PopMatters Picks: The Best TV, Film, and DVD of 2007
It was the year of the behemoth box set, the multi-disc triumph that tried to give long suffering fans everything their demanding little digital hearts ever desired. Here are PopMatters' 30 picks for the best DVDs of the year.
Edited by Bill Gibron / Produced by Sarah Zupko and Bill Gibron
Blood, Barbers, and Beauty
After a rather inauspicious start (it's like that every January, right?), it looked like 2007 was going to be a rather uneventful year in cinema. When empty eye candy like 300 became the celebrated spring season talking point, and Judd Apatow's dominion of film comedy highlighted a slack summer, it was clear that a year dominated by tre-quels, remakes, and uninspired originals was destined to drag the final four months down. Yet, thanks to the reemergence of old masters, as well as the invasion of some new, novel voices, fall and winter wound up saving the medium's reputation. Even with box office receipts skyrocketing and a writer's strike threatening future filmmaking, September through December saw one of the best, brightest release schedules of the new millennium.
As a result, 2007 will be remember as the year of big oil, bigger dreams, and the biggest run of successful laughfests by a noted one man-mirth machine ever. It will be noted as the year pregnancy went slacker (both pre and post the age of majority), when crime countered punishment for dramatic dominance, and personal projects battled high concept cock-ups by renowned movie mavericks for turnstile twists. We had '70s serial killers, haute cuisine cooking rodents, naked Russian mafia wrestling, French/Arab anime (?), and the foreign film reinvention of the giant monster movie. There were diving bells and butterflies, eagles vs. sharks, diabolical demon barbers, and blood, blood, BLOOD!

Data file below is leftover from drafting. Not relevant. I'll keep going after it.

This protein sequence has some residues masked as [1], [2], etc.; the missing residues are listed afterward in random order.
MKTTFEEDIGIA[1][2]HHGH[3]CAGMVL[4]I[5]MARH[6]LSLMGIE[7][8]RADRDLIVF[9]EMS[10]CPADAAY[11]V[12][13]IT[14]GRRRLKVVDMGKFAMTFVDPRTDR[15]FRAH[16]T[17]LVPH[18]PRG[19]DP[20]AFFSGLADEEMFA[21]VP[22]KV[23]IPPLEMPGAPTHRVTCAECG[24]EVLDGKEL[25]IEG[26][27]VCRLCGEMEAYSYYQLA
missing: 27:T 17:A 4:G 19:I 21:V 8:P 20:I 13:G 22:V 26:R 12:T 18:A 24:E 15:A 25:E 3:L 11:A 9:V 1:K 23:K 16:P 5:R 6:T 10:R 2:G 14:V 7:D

In the end, it wasn't hard to pick 30 fine films from the last 52 weeks. In fact, when the PopMatters staff sat down to ruminate on the year's best, over 110 efforts made the final cut. Those not represented in the upper echelons of evaluation, but deserving of a mention include a potent bodice ripping period piece (Atonement), Werner Herzog's revisit of Dieter Dengler's Vietnam POW horror story (Rescue Dawn), a perky musical update of John Waters' sweet '60s Baltimore nostalgia (Hairspray), and a documentary about the ongoing infighting between supposed champions of '80s era arcade games (The King of Kong). Along with biopics both substantive (La Vie En Rose) and silly (Walk Hard: The Dewey Cox Story), and a number of Iraq war condemnations (In the Valley of Elah, No End in Sight), the also-ran list is just as impressive as the final picks.
So as the creative element battles production management for a larger piece of the percentage pie, as CGI continues to run ramshackle over the animated family film landscape, as redundant horror reduxes destroy whatever marginal credibility the genre can generate, 2007 stands as an otherwise monumental time for movies. Between today and Friday, PopMatters will expand its annual coverage to include looks at the Top 10 Performances (Male and Female), the Top Independent/Foreign Films of the last 12 months, a peak at what we thought were the worst the medium had to offer, and finally, our tally of the aforementioned Top 30. As with any such assessment, there is more controversy than consensus, but one thing's for sure, when all the decisions are rendered and the judgments made, this year in cinema will stand as one of the art form's most memorable.
-- Bill Gibron